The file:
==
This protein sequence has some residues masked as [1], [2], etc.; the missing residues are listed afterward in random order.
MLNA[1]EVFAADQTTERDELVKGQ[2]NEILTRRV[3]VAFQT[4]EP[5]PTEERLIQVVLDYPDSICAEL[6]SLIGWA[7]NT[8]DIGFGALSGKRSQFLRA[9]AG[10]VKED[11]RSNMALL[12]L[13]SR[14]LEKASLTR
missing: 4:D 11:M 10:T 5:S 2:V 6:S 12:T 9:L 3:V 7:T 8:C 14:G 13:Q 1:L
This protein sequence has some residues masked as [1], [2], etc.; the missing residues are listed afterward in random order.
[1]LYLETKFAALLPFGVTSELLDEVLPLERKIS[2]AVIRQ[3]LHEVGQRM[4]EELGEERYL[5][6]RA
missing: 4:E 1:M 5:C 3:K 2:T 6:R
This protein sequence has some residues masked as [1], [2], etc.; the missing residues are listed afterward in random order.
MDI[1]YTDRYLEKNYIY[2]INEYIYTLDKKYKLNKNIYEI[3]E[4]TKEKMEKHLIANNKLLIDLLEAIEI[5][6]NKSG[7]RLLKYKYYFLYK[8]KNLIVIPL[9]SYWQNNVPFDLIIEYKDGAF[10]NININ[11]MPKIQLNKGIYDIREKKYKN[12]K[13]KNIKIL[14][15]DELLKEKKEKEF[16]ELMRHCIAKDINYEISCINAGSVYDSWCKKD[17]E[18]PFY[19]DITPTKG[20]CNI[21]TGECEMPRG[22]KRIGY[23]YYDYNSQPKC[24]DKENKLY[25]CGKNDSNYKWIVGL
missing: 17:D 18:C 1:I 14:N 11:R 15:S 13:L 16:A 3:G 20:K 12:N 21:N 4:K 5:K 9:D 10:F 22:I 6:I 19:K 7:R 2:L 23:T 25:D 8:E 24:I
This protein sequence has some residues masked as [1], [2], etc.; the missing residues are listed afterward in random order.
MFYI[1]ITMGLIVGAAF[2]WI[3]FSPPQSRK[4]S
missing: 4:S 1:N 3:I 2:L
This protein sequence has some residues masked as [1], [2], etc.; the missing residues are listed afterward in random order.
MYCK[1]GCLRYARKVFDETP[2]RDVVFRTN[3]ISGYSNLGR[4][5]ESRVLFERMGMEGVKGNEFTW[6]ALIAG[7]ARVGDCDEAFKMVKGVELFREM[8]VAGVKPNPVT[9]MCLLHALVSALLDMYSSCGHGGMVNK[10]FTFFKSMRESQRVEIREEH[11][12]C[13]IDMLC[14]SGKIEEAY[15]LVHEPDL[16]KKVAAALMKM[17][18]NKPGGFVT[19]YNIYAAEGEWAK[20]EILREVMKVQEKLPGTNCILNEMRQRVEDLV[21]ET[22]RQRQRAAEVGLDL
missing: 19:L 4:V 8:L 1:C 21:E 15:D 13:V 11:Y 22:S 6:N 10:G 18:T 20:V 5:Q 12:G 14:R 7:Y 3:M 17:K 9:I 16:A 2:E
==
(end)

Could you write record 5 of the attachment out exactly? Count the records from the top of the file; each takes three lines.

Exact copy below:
This protein sequence has some residues masked as [1], [2], etc.; the missing residues are listed afterward in random order.
MYCK[1]GCLRYARKVFDETP[2]RDVVFRTN[3]ISGYSNLGR[4][5]ESRVLFERMGMEGVKGNEFTW[6]ALIAG[7]ARVGDCDEAFKMVKGVELFREM[8]VAGVKPNPVT[9]MCLLHALVSALLDMYSSCGHGGMVNK[10]FTFFKSMRESQRVEIREEH[11][12]C[13]IDMLC[14]SGKIEEAY[15]LVHEPDL[16]KKVAAALMKM[17][18]NKPGGFVT[19]YNIYAAEGEWAK[20]EILREVMKVQEKLPGTNCILNEMRQRVEDLV[21]ET[22]RQRQRAAEVGLDL
missing: 19:L 4:V 8:L 1:C 21:E 15:D 13:V 11:Y 22:S 6:N 10:G 18:T 20:V 5:Q 12:G 14:R 7:Y 3:M 17:K 9:I 16:A 2:E